Discovering the Champagne Region
If you have not yet visited the champagne region of France, 90 miles northeast of Paris, you have a great treat in store.
The region of Reims, Epernay, Ay and Troyes is beautiful, easily accessible from Paris, and still not overrun by tourists. As a bonus, Reims Cathedral with its Marc Chagall windows is a memorable visit, and in Reims you can also visit the schoolroom where the German WWII surrender occurred on May 7, 1945. Champagne houses are welcoming, and there is throughout the region a choice selection of excellent restaurants. Dinner at Les Crayeres at Reims, for example, would be a lifetime memory.
Champagne is usually a blend of three grape varieties: Chardonnay (finesse and flavor), Pinot Noir (aroma and body), and Pinot Meunier (spice and fragrance). For a blanc de blancs only the Chardonnay grape is used. Non vintage (NV) champagnes are blends of several years, and are meant to be consumed within a year or two of their release.
The quality of French champagne has risen markedly in recent years, with strict standards governing yields per acre, the improvement of wines held in reserve, pruning, and other essential matters. Another step forward was the 1992 decision to eliminate the third pressing of grapes for champagne. Now only the first pressing, or “cuvée,” and the second, or “taille,” may be made. The result is finer wine, with a lower yield of wine per ton of grapes. This produces a far better Quality Reserve, the wine that is put by in a good vintage year to improve wines in later years.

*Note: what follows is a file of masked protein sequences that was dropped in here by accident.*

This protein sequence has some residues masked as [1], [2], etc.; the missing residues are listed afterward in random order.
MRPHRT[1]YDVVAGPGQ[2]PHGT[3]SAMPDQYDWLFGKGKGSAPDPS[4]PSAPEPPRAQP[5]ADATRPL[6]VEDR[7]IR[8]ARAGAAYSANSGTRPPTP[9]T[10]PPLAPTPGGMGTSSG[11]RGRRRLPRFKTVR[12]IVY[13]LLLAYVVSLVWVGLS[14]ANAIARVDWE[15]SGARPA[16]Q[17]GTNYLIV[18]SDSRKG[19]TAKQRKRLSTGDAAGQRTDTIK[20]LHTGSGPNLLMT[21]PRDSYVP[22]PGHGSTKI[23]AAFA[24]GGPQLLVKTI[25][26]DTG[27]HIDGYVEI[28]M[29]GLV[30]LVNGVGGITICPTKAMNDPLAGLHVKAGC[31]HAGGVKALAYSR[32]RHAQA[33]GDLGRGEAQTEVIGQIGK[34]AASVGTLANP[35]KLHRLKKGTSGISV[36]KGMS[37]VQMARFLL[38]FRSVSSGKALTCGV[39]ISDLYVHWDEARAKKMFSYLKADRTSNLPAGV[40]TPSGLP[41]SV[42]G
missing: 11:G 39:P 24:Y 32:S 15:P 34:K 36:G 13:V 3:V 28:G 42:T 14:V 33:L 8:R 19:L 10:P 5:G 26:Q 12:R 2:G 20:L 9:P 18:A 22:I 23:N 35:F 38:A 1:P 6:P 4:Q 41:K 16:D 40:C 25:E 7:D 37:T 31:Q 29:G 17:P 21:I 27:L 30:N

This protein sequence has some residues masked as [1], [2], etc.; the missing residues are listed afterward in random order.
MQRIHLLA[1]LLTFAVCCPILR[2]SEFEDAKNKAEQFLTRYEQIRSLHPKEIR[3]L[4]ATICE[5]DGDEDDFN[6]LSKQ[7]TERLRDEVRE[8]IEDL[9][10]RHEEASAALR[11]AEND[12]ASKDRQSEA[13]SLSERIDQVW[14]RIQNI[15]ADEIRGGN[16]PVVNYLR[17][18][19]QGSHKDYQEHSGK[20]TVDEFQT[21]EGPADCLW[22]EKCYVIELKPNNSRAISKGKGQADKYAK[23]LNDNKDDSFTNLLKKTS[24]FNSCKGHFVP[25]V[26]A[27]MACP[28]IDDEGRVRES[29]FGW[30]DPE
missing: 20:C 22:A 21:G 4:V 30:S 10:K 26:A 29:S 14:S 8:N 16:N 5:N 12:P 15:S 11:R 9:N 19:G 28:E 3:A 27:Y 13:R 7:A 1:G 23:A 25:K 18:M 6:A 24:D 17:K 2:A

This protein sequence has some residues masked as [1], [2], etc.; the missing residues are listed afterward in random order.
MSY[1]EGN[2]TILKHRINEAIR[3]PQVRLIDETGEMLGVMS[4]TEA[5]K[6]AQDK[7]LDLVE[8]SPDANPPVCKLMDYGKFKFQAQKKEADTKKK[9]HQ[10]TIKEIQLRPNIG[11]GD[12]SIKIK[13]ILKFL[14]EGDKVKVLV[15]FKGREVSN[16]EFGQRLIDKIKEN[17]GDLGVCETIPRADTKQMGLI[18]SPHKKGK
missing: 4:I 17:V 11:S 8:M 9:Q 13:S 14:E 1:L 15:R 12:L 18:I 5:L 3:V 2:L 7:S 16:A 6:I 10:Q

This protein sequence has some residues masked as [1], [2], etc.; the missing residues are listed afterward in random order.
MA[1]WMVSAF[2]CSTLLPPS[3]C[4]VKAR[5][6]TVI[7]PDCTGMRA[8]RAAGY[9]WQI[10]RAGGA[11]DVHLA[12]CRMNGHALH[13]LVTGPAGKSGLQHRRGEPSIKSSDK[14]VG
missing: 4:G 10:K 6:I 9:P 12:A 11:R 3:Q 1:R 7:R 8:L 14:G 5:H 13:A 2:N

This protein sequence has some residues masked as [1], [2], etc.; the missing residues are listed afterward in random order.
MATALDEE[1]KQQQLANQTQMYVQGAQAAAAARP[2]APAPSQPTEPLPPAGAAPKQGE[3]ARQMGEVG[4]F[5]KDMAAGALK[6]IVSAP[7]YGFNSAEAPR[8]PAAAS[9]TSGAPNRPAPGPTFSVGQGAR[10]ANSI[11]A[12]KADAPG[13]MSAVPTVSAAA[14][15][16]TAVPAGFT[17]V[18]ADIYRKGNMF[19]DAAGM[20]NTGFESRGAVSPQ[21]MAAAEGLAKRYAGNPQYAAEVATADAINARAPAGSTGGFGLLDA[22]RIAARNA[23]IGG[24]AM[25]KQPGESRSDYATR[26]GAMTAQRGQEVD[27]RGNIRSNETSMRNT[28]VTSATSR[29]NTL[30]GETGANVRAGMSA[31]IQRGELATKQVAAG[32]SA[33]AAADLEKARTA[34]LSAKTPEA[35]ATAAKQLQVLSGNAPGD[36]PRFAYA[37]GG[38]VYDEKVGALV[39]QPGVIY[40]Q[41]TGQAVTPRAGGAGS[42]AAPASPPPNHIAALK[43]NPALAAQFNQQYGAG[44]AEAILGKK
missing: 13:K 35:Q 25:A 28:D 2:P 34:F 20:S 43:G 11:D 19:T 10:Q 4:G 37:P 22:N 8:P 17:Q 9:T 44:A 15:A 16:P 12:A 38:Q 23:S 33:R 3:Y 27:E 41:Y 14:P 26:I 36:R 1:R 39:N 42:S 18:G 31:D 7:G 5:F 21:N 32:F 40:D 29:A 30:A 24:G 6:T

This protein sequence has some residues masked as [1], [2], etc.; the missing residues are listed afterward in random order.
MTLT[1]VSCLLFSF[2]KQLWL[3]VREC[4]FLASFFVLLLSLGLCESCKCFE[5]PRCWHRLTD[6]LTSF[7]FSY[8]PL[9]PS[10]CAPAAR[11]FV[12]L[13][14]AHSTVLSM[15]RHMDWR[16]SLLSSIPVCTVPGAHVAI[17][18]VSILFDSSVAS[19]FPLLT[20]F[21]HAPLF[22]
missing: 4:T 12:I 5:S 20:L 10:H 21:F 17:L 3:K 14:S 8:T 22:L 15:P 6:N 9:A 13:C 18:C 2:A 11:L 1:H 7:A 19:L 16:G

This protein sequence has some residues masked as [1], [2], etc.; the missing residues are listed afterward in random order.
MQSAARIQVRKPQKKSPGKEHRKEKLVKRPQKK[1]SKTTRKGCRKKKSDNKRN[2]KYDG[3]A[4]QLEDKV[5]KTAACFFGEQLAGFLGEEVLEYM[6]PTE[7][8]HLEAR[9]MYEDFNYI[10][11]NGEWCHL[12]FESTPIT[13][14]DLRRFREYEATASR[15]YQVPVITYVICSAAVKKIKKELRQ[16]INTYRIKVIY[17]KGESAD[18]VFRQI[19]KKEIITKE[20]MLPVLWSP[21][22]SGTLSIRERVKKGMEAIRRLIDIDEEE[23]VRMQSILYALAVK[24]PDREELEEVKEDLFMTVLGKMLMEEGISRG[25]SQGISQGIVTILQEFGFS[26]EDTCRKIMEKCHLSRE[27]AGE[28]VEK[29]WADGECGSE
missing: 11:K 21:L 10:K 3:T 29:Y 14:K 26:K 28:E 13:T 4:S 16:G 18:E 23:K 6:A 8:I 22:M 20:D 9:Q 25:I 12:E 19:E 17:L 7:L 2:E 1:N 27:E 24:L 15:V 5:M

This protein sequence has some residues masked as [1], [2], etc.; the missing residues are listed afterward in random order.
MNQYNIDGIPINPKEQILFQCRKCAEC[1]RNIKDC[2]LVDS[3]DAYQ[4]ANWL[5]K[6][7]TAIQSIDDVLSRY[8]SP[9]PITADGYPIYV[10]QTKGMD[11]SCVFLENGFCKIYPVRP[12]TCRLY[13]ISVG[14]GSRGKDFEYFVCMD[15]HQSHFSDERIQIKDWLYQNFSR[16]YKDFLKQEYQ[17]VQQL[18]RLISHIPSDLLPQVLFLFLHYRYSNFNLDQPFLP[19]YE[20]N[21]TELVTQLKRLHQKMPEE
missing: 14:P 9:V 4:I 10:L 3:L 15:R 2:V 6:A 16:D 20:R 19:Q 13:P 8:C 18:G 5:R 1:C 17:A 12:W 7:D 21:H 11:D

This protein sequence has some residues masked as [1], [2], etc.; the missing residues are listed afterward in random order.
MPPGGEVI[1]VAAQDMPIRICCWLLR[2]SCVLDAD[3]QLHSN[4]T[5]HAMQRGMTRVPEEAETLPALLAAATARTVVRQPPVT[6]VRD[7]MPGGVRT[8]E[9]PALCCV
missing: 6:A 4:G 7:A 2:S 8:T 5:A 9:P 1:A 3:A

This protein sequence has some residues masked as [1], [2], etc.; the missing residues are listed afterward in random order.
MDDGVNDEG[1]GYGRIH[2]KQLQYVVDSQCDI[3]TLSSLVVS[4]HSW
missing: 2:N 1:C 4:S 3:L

The governing trade association, the CIVC, also decreed that vintage wines must be aged in the bottle for at least three years (and NV for 15 months) before shipping. Bottling may not take place before the January following the harvest. The best champagne houses go beyond even these new requirements. For example, quality houses will age their NV champagne for several years, and their vintage champagnes will be aged beyond the three year minimum. By the way, vintage champagnes are ready to drink when bottled, and gain nothing in the bottle (since there is no oxidation). So as a general rule, your champagne should be drunk within fifteen years from its vintage year (or, half a dozen years from the year you bought it). So don’t believe those James Bond films that have him ecstatic over 1929 Bollinger!
The style of champagne varies from light to full. It is a matter of taste, not of quality. Which style you prefer is up to you. For example, Taittinger is a light champagne, Möet et Chandon is medium, and Pol Roger is a fuller champagne. So here is your pleasant taste assignment. Try one chilled NV bottle of each of these fine champagnes, at about $35 a bottle, and see which style you prefer. Trust me, you have never enjoyed a homework assignment more than this one!
Have you visited France’s champagne region? Tell us your story below!
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